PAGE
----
Programmers tire of repeatedly solving the same problem, and XML has helped to avoid this.
XML is a means of making data more accessible to applications. You might well ask, "Surely databases do this already", but sometimes you do not want or need the overhead of a database and a simple text file will suffice.
In fact that is just what XML is, a text file. As such it is about as portable as information can be, but it is more than a text file. An XML file is rigorously structured, and this has a number of advantages.
The rigorous structure facilitates the interpretation of this text file, and its conversion to other formats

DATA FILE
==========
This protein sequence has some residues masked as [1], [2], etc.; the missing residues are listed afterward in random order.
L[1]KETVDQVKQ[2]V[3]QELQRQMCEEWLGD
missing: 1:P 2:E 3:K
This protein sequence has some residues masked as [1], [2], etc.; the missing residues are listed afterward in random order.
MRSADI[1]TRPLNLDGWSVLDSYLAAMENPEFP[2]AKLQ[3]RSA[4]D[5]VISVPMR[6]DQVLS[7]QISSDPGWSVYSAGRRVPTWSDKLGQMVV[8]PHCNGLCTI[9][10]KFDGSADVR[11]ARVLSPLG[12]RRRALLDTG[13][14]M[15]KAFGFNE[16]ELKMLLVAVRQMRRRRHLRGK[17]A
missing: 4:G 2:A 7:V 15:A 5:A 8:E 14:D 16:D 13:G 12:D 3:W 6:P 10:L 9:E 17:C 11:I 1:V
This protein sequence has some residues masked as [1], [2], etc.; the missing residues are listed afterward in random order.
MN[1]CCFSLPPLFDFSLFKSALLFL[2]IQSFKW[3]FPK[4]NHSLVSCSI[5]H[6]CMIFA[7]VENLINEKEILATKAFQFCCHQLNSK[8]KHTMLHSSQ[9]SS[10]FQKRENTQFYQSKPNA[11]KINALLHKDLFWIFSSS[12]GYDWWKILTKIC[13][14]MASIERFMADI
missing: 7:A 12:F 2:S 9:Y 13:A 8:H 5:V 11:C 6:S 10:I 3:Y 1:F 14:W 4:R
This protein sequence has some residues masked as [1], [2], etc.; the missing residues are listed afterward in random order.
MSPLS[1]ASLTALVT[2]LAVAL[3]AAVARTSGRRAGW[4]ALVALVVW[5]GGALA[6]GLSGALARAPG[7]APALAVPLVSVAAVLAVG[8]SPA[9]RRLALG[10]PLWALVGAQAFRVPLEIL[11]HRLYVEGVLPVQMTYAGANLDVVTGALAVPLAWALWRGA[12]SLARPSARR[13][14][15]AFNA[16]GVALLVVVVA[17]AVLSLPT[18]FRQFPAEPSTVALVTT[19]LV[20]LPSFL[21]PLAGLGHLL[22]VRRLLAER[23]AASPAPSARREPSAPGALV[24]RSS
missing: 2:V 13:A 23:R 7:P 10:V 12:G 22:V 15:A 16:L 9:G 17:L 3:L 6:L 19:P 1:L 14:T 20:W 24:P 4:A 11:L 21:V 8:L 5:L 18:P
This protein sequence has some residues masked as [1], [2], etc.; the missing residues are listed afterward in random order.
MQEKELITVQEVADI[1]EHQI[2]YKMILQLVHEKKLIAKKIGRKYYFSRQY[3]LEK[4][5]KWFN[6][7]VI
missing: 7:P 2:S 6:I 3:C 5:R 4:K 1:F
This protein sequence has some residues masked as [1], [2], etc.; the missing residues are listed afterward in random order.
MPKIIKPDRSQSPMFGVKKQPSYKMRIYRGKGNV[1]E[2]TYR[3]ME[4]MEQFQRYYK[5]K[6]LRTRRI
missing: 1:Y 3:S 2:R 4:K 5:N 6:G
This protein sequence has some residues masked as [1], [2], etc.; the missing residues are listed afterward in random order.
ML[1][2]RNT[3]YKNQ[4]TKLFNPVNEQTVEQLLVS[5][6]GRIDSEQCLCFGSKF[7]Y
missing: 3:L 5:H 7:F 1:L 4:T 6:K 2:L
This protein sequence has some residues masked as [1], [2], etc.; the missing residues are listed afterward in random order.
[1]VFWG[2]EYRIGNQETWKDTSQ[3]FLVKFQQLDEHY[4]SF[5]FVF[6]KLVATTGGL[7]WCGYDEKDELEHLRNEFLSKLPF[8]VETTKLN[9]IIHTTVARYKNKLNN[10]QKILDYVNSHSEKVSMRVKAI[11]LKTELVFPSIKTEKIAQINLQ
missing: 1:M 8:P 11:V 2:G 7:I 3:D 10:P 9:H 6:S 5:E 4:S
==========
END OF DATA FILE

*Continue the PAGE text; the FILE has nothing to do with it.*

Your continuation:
An example might help clarify the use of xml
This simple, and incomplete extract of an XML file tells us a number of things. The file stores information about two customers called bob and Sam who are 45 and 41 years old.
It is easy to look at this file and deduce its meaning, and therefore it is easy to write computer code that automates our deductions. As such we could for example create a simple query that extracts all customers below the age of 42. You can probably see now why XML files are akin to databases in some sense. But XML has other advantages.
We can see that XML is almost self documenting - had I not explained to you what the XML extract meant, you could probably work it out.
At Meadowlark we use XML whenever we store structured information where a database would be superfluous.